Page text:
Josh Baez:  I think timing is obviously important. I’m someone who has, I need to work on this, I notoriously would err on doing things faster. I think that myself, like I know the level of work that I’m able to do in the level of time that I’m typically able to do it. But when you start working with a team and the larger that team grows, you need to start being aware of… How other people work, how other people time their different deliverables and how they integrate with the rest of the program. And I think that in terms of timing, it’s probably better to err on the side of caution if you think that something typically takes, you know, five days to do, adding that little extra wiggle room to make that six or seven days, even, can make or break a product of production schedule. And I mean it’s always better to deliver early anyways. And so if you can set that expectation up front that something like this typically takes between seven to 10 days, at least you can have that expectation outline before you start going into the tactics.

Matt Heinz:  What are some of the components? I mean let’s get really tactical here. We know when you think about, okay, we’ve got a great idea, we’ve got a plan, it’s going to take X amount of days, X amount of weeks to get it to execution. Are there certain elements of those programs that take longer than others? Like if you’re looking and your boss comes and says, how do you condense this? Are there certain primary culprits that become the real critical path and the things that really create the most longevity or take the most time to get. Campaigns from concept to reality.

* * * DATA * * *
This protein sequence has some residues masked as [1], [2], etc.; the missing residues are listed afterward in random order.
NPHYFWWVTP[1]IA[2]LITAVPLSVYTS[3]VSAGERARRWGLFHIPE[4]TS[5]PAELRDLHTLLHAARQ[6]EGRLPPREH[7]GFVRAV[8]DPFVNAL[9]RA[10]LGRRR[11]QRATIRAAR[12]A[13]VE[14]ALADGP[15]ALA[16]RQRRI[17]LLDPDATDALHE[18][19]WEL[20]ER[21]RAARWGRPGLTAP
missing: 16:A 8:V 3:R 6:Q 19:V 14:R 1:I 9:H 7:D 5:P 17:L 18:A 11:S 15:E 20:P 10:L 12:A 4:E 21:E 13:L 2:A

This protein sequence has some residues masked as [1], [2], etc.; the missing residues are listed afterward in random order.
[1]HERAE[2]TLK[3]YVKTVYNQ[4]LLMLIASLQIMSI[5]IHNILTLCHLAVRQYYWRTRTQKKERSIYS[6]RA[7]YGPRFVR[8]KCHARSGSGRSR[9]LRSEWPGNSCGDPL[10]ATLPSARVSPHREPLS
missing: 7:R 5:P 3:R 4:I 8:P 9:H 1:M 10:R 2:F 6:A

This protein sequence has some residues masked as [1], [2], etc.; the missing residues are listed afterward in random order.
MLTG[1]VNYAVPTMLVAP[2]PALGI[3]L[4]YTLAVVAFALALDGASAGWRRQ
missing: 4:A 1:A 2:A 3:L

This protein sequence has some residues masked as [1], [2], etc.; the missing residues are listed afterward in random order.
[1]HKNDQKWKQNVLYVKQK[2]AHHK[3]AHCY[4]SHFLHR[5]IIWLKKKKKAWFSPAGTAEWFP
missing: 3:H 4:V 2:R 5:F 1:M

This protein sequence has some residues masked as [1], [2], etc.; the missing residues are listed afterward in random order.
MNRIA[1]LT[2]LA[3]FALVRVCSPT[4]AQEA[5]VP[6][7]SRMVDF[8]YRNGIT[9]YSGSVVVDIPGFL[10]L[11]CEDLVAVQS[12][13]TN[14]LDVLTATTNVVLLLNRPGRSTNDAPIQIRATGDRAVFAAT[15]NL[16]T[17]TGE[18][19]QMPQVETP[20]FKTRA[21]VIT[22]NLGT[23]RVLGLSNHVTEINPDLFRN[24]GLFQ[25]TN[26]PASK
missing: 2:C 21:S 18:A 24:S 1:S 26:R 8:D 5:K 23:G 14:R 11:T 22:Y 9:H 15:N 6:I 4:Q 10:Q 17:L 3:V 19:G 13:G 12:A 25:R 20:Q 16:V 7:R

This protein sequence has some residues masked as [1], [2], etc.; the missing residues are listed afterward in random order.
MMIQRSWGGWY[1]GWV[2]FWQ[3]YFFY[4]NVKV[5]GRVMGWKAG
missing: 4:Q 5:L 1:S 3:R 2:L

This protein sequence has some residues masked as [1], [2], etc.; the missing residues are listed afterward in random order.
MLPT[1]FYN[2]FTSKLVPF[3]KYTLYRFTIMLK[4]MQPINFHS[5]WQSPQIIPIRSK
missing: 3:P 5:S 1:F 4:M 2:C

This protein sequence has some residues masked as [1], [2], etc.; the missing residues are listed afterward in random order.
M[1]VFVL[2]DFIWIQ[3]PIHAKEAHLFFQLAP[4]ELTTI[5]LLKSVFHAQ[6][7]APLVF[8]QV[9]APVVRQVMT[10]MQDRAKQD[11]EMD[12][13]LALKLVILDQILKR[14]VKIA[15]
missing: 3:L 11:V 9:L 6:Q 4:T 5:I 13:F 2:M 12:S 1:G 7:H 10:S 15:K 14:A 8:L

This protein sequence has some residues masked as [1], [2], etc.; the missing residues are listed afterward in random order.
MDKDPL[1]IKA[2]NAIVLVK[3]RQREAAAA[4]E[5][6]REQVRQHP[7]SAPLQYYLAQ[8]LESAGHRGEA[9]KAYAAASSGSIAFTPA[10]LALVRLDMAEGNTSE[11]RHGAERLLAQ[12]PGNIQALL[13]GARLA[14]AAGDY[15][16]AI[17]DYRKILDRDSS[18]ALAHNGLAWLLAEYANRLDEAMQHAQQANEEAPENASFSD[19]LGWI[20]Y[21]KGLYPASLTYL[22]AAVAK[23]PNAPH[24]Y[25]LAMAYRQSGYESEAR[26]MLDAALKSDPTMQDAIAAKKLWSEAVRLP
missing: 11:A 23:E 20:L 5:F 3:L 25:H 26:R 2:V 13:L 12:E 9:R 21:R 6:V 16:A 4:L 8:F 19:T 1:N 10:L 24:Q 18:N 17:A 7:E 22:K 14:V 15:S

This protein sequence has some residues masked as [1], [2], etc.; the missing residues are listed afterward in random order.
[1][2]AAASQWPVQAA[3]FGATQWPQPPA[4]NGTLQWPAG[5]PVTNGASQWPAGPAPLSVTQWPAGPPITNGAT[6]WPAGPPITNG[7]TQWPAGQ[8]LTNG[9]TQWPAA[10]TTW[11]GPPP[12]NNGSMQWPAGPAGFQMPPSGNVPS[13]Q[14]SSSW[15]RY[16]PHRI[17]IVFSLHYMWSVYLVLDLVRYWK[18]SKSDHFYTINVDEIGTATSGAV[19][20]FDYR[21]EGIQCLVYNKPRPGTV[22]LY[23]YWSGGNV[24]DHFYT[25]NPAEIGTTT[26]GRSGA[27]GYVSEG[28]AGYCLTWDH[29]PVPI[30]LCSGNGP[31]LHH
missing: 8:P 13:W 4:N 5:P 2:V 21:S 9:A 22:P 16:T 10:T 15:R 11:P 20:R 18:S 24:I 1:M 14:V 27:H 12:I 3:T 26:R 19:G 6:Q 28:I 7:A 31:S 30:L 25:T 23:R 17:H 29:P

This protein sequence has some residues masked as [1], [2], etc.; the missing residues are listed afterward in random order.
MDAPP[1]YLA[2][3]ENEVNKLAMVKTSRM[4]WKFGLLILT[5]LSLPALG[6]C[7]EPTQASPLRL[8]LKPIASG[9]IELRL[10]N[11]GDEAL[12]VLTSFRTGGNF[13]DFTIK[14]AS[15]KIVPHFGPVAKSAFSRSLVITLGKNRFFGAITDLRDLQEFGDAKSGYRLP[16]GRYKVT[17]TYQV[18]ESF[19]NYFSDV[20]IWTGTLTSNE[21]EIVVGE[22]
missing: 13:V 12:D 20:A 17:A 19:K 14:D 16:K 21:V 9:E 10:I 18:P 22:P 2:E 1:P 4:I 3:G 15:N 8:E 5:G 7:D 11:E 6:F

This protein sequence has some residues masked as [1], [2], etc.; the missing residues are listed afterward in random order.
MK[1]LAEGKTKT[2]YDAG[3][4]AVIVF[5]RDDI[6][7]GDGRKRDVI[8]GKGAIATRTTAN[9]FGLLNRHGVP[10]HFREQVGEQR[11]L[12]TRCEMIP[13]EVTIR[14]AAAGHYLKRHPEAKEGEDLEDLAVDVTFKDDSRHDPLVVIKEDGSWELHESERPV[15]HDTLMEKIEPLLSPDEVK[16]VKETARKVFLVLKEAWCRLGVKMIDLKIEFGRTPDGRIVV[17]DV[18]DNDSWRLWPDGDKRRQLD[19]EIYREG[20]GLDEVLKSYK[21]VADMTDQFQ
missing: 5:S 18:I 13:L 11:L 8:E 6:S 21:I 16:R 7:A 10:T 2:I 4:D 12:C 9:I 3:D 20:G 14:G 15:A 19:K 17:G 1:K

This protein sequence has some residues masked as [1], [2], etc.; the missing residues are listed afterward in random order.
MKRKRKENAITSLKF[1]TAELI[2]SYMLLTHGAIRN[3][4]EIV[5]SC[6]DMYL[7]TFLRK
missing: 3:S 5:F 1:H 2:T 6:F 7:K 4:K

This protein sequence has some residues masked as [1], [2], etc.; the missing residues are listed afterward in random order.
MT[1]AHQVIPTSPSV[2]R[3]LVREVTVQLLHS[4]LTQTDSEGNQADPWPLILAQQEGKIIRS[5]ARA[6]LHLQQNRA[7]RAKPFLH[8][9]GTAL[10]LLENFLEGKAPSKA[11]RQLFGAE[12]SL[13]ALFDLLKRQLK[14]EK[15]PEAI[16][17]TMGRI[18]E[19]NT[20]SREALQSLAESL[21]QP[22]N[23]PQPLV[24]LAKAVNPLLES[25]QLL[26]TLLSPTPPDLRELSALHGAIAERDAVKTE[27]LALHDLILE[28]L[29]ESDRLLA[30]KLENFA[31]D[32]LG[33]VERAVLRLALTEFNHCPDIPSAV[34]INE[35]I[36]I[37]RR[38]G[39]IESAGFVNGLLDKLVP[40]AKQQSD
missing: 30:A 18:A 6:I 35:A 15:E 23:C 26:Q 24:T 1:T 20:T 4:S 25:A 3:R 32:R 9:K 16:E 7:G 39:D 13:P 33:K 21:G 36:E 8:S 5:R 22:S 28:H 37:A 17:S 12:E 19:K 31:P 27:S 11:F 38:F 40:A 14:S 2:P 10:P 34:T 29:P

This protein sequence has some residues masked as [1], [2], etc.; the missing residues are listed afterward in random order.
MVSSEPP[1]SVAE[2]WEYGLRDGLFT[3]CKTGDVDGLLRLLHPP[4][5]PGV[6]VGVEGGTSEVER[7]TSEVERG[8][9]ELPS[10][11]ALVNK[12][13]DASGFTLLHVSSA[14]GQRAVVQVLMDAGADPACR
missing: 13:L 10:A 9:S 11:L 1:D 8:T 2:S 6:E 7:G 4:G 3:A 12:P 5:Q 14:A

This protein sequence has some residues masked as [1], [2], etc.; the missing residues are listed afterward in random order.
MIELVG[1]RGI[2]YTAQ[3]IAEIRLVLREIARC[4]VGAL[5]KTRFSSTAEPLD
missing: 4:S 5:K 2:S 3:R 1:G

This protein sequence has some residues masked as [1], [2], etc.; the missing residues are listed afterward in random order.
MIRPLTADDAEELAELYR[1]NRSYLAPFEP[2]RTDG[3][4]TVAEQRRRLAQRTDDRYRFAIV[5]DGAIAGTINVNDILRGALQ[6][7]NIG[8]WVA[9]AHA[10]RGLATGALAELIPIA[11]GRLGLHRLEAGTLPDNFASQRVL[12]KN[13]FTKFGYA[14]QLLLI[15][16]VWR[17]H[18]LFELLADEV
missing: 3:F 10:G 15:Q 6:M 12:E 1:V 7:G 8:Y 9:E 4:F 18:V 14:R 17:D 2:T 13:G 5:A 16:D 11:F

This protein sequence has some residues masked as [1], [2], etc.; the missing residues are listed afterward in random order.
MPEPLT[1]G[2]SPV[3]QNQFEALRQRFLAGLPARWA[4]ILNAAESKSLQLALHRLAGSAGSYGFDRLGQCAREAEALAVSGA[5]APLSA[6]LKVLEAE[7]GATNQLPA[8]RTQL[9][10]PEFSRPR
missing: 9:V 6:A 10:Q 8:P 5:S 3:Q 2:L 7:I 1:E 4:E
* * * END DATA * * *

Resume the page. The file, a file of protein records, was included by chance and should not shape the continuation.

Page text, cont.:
Josh Baez:  I think, and this is something that a lot of organizations, including ours, deal with on every kind of campaign, and it’s the need for content and it’s the need for messaging. And I think that a lot of organizations will make the mistake of thinking, “Oh, well let’s just launch this campaign. We can do it, like we have the resources to do it, let’s just launch this campaign.” But they forget about the key elements of that campaign being, “Oh, do we actually have contents to offer? Do we have something meaningful that the audience can actually engage with? Do we have the right messaging for this audience? Do we have, are we talking to them in a relevant way that’s actually meaningful to them, or are we just selling our product?”

And then, do we even know who our audience is? Like we might say, “Oh I want to target this industry.” And it’s like, okay, well that’s great but do we have emails for them? Do we even know who these people are? Do we even know what kind of titles we want to go for? There are so many kind of subsequent paths that you can go on for each of these and having a really solid foundation of who your target audience is, what your messaging is and what your content is can really impact the rest of your entire program. Like it lets you be smarter, it lets you act faster, it lets you be more strategic in that way.

Matt Heinz:  Campaign success or fail in the details, right? I mean you think about like, I don’t know about you Josh, but like in 11 years of doing this, if I had a nickel for every time I had a client or even a prospect, say, “It’s just an email, give me five minutes, I’ll write the email, we’ll get it out.”